The Welcome Wagon
Purity of Heart is to Will One Thing
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Between 2001-2008, in stolen moments after impromptu dinners and before the baby woke up, Vito and Monique Aiuto were assembling a lovely patch-work of sweetly angular hymns, quirky covers and practical pop songs. Recorded, produced and given sonic shape by their friend, Sufjan Stevens, their labors were finally released as a record in December 2008. The result, Welcome to the Welcome Wagon, was a celebration of faith in God, joy in friendship and an earnest embrace of the homespun process by which a community of friends can collaborate to make something beautiful for God. Reviewers and fans agreed upon the record’s virtues. Pitchfork praised the “slew of truly great songs” that were “endearing and sweet (despite the copious Biblical blood shed therein), and, most important, as addictive as anything.” Esquire called it a “welcome treat”, and the UK’s Uncut, choosing it as a featured debut, said it was a “winsome folk brew” that “manages to make 17th-century psalmist austerity sound fun.”
As is usually the case (especially when a recording spans the better part of a decade!) the recording process for Welcome to the Welcome Wagon produced more music than could fit, figuratively or literally, on the record. As Vito and Monique were pondering what to do with some of their more well-loved recordings which had not seen the light of day, they learned of an organization called Freeset, a fair-trade business in India that helps to liberate and empower women escaping the sex trade in the largest red-light district in Kolkata (Calcutta), India. Their desire to push some of their songs out of the nest and in to the world, and their desire to support the brave women of Freeset has been married together in an EP of outtakes and demos called, Purity of Heart is to Will One Thing, a digital release from Asthmatic Kitty.
First a little more about Freeset: Freeset is located in Sonagacchi, the largest sex district in Kolkata, India. Within a few square miles more than 10,000 women “stand in line” selling their bodies to thousands of men who visit daily. Freeset opened its doors there in 2001 in an effort to provide freedom for these women by offering a business alternative, as skilled craftswomen able to make fair-trade and eco-friendly bags and t-shirts. By providing women with the opportunity to start new lives, regain dignity in their communities, and begin a journey towards healing and wholeness, Freeset seeks to break the cycle of poverty and exploitation for these women once and for all.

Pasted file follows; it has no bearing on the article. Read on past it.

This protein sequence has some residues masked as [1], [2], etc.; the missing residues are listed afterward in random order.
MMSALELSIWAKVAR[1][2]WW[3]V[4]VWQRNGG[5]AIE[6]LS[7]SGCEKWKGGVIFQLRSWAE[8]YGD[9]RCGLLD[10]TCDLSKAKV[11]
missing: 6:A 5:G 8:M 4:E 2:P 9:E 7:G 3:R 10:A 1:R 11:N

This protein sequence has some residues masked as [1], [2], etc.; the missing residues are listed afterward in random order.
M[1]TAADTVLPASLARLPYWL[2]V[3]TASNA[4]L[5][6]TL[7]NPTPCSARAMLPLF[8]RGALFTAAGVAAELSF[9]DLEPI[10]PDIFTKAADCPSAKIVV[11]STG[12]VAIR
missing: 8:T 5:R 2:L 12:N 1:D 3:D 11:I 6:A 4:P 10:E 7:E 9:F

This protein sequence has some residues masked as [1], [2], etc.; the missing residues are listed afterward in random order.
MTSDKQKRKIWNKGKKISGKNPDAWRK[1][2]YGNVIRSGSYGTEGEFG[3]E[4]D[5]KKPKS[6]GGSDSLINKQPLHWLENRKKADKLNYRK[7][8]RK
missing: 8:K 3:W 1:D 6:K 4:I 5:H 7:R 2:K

The women are paid around twice the going rate for an equivalent job elsewhere and as part of their employment package have health insurance and a pension plan. All profits from Freeset in Kolkata benefit the women (salary, health insurance and retirement plan) and are used to grow the business. This means more women can be employed and experience freedom. And 100% of all proceeds from the sale of the Welcome Wagon’s EP, Purity of Heart is to Will One Thing will go to Freeset.
And about that EP… Of course the value of the cause that will benefit from the sale of the record would make it worth your hard-earned dollars alone. But the content, too, is exceptional, showcasing the various virtues of the wide-ranging sounds and incarnations of the Welcome Wagon.
Things begin with the raucous “O Christ Our Hope”, a full-throated choir-driven affair showcasing a peculiar convergence of triumphant horns, rock drums drenched in reverb and sloppy, Pavement-esque guitars bringing up the rear. 7th century Latin hymnody (not to mention Soren Kierkegaard) never sounded so fun.
The 2nd track is an intimate, early demo of the Welcome to the Welcome Wagon opener, “Up on a Mountain.” Recorded around a kitchen table with Monique and Vito singing in unison, and Vito and Sufjan walking acoustic guitars alongside, this take (by comparison with the album version) not only draws back the curtain on the rich additions that Stevens brought to the record, but also gives a glimpse in to the simple power of the Aiutos, sounding here much as they do when they perform live as an intimate duo.
“I Am Not Skilled” takes us back to church and a playful proclamation that while we may not always understand the Lord, we undoubtedly need his mercy and love. Here are the horns and the choir again, as well as the considerable skills of long-time friends and bandmates, Jay Foote (double bass) and Alex Foote (electric guitar).
And we end at the beginning with the very first song Vito ever wrote, and the first song the Welcome Wagon ever recoded, a simple restructuring of that old Puritan chestnut, “There is a Fountain Filled with Blood.” Put down in just a few takes in the living room several apartments ago, and cobbled together from a tentatively strummed guitar, duct-taped banjo and a Casio keyboard, the song is proof that there is not only power in the blood, but also in the earnest offering of people playing music simply and truly just for the joy of doing it.